If $$A=(a_1, \dots, a_n)^T$$ is invertible show that $$|\det(A)| = \prod_{i=1}^n ||a_i||$$ iff $$\{a_1, \dots, a_n\}$$ is an orthogonal basis of $$\mathbb{R}^n$$.
If $$\{a_1, \dots, a_n\}$$ is an orthogonal basis then $$A^TA$$ is diagonal, so $$|\det(A)| = \sqrt{\det(A)\det(A)} = \sqrt{\det(A^T)\det(A)} = \sqrt{\det(A^TA)} = \sqrt{\prod_{i=1}^n \langle a_i, a_i \rangle} = \prod_{i=1}^n \sqrt{\langle a_i, a_i \rangle} = \prod_{i=1}^n ||a_i||$$
For the other direction it is clear, that $$\{a_1, \dots, a_n\}$$ is a basis, as all columns are linear independent (invertible). How can I prove that they are orthogonal?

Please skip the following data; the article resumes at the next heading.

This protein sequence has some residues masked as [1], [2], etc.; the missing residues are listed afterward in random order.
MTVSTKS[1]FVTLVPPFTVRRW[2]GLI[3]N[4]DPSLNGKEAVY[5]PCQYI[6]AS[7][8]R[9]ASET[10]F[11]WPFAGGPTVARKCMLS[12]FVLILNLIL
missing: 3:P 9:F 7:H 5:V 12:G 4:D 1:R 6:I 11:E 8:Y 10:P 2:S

• By QR factorisation, you may assume that $A$ is upper triangular and now you may prove the "if and only if" (as well as the inequality $|\det(A)|\le\prod_j\|a_j\|$) in one shot. – user1551 Jul 21 '19 at 13:44
• if $A=QR$, $|\det(A)| = \prod_{i=1}^n |r_{ii}|$. But how does this help proving orthogonality? – Tim Jul 21 '19 at 13:59
• As $\prod_{i=1}^n |r_{ii}| = \prod_{i=1}^n ||(0, \dots, 0, r_{ii}, 0, \dots, 0)^T|| \leq \prod_{i=1}^n ||(r_{1i}, \dots, r_{ni})^T|| = \prod_{i=1}^n ||r_i|| = \prod_{i=1}^n ||Qr_i|| = \prod_{i=1}^n ||a_i||$ if $|r_{ii}| = ||r_i||$ – Tim Jul 21 '19 at 14:31
• that is true iff $r_{ji} = 0$ for $j \neq i$. – Tim Jul 21 '19 at 14:48
• … diagonal, so $A=QR=(q_1r_{11}, \dots, q_nr_{nn})^T$, so as $q_i$ are orthogonal, $q_ir_{ii}$ is orthogonal as well. – Tim Jul 21 '19 at 14:59